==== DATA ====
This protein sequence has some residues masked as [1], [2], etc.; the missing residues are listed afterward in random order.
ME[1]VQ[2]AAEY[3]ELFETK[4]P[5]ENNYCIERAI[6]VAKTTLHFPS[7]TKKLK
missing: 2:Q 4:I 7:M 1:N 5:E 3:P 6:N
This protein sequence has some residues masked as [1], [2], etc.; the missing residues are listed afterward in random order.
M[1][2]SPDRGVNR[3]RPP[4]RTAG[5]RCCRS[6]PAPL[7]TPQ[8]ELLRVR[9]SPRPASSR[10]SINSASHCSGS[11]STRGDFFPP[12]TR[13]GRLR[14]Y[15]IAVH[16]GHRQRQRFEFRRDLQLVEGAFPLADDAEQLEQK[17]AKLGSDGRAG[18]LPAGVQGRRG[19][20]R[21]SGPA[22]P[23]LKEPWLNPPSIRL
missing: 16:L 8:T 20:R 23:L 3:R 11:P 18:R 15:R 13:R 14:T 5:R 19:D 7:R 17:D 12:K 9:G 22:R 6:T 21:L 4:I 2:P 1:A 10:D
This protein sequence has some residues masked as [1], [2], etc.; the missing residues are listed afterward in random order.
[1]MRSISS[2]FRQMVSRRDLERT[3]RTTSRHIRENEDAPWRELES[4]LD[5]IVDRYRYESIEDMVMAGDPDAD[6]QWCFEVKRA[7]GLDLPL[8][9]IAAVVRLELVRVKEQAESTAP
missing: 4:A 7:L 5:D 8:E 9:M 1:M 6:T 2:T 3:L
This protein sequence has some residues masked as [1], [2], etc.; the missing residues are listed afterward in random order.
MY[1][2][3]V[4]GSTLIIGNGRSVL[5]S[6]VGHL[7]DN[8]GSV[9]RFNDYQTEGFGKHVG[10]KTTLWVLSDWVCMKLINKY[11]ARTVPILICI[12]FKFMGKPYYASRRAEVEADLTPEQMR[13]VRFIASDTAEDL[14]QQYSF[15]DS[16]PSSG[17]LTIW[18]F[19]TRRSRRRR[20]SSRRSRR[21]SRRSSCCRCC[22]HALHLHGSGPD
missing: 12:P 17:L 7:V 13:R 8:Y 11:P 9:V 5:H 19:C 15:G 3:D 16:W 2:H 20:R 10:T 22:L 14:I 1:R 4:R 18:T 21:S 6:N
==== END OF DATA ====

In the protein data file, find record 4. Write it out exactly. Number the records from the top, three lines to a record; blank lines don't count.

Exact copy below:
This protein sequence has some residues masked as [1], [2], etc.; the missing residues are listed afterward in random order.
MY[1][2][3]V[4]GSTLIIGNGRSVL[5]S[6]VGHL[7]DN[8]GSV[9]RFNDYQTEGFGKHVG[10]KTTLWVLSDWVCMKLINKY[11]ARTVPILICI[12]FKFMGKPYYASRRAEVEADLTPEQMR[13]VRFIASDTAEDL[14]QQYSF[15]DS[16]PSSG[17]LTIW[18]F[19]TRRSRRRR[20]SSRRSRR[21]SRRSSCCRCC[22]HALHLHGSGPD
missing: 12:P 17:L 7:V 13:R 8:Y 11:P 9:V 5:H 19:C 15:G 3:D 16:W 2:H 20:R 10:T 22:L 14:I 1:R 4:R 18:T 21:S 6:N